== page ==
He also has a massive amount of historical SF/Con materials and would like to find people that might be interested in them for archival purposes. Drop me a line if you want to get in contact.

(7) The Hynes Convention Center mentioned in this story is where the 1989 and 2004 Worldcons were held – “Boston Police Arrest Two Pokémon Players After Apparent Gun Threat Against World Championships”.

Two men who drove from Iowa to Boston for the Pokémon World Championships were arrested Friday after seemingly threatening violence over social media against attendees of the event, according to the Boston Police Department.

Kevin Norton, 18, and James Stumbo, 27, were arrested on several firearm-related charges. The official Pokémon site lists Kevin Norton and a James Stumbo, both from the U.S., as invitees in the “masters division” of the world championships of the Pokémon Trading Card Game.

Private security at the Hynes Convention Center, where the Championships were taking place, were also aware of the threats and stopped the two men when they attempted to enter on Thursday. Police detectives seized their car and upon delivery of a search warrant on Friday found within a 12 gauge shotgun, an AR-15 rifle and hundreds of rounds of ammunition. They then arrested Norton and Stumbo that afternoon in Saugus, Massachusetts. The pair will be arraigned in Boston on Monday. The police released the above photo of the weapons confiscated from the car.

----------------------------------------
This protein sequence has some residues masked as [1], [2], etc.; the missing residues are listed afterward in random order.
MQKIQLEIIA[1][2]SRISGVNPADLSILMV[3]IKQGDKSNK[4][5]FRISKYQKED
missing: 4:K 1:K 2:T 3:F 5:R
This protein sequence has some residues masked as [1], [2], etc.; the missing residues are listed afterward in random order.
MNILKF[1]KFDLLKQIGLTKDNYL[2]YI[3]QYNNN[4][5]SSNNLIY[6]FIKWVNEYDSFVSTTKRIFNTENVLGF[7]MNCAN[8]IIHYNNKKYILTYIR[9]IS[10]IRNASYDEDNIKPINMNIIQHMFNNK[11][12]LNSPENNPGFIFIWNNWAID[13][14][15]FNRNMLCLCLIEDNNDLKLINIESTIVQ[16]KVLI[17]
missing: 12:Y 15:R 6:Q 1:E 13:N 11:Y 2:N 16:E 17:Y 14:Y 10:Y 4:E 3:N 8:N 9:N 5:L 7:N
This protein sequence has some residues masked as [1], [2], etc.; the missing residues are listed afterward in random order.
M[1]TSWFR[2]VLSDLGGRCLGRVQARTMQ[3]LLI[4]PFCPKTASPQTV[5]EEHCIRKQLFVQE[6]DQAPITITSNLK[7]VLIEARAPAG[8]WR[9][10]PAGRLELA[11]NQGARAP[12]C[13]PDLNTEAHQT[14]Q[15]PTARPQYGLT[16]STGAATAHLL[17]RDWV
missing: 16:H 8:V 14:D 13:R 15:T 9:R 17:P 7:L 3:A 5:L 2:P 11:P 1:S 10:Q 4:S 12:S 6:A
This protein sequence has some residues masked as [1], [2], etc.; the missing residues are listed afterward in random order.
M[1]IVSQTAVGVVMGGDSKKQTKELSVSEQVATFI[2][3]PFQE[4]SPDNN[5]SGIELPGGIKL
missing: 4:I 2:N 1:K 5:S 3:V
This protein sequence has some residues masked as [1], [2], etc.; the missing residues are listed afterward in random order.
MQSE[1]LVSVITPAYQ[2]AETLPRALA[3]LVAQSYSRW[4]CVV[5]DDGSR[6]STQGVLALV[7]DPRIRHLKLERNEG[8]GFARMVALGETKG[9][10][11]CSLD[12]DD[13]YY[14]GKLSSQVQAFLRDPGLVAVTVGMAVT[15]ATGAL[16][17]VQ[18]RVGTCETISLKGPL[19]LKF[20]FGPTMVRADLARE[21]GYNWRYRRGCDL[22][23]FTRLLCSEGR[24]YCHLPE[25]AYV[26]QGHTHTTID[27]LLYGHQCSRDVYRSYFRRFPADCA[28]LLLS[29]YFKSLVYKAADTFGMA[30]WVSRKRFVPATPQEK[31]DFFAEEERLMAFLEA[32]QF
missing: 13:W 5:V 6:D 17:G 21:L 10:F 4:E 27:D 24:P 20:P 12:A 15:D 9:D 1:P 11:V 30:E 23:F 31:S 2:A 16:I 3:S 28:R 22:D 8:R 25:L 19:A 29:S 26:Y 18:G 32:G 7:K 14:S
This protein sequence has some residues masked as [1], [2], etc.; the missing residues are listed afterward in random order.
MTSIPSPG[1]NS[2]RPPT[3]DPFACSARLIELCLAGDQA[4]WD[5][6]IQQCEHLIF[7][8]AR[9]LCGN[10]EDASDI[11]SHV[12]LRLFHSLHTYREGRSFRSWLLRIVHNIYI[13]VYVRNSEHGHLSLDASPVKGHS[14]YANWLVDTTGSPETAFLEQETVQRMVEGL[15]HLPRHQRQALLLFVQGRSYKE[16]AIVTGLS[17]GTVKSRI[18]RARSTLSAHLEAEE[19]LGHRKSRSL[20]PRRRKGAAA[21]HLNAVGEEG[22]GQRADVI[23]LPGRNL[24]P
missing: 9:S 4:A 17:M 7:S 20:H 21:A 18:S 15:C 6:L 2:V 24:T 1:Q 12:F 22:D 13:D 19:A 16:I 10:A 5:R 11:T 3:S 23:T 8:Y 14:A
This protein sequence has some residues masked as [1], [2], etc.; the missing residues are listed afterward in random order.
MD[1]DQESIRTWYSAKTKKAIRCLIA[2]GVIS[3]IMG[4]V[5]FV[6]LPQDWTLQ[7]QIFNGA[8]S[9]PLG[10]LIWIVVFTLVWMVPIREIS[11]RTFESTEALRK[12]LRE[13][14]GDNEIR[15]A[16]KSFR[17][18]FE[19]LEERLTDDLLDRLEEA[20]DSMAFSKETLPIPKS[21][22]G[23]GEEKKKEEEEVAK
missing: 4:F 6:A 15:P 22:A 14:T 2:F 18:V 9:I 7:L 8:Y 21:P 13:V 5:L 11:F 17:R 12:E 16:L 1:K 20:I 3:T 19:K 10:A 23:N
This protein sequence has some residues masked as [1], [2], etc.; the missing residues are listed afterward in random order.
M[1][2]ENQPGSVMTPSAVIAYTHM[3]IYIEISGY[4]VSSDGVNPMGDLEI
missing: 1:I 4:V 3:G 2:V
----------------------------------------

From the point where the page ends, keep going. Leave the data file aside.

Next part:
(8) Wendy N. Wagner writes to her younger self, “Dear Me at Age 12”

Just one more thing, little Me. I want to thank you for dreaming big. I don’t think there are a lot of kids out there who know what an editor is or want to write gaming tie-in fiction or would sit down and write “I want to win a Hugo award.” You’re kind of big weirdo, and I love that about you. I’m so glad I got to make your dreams come true.

Now I have to get back to work, because I didn’t stop dreaming when I was 12, and dreams don’t keep coming true if you don’t keep fighting for them. And don’t forget: you’re destroying science fiction, and that’s pretty great.

(9) Pay attention probies!

(10) On Facebook, a 1974 photo of A Change of Hobbit, Speculative Fiction Bookstore in Los Angeles.

(11) When I guessed John Scalzi would have no trouble finding an interesting lunch companion in LA, I was right…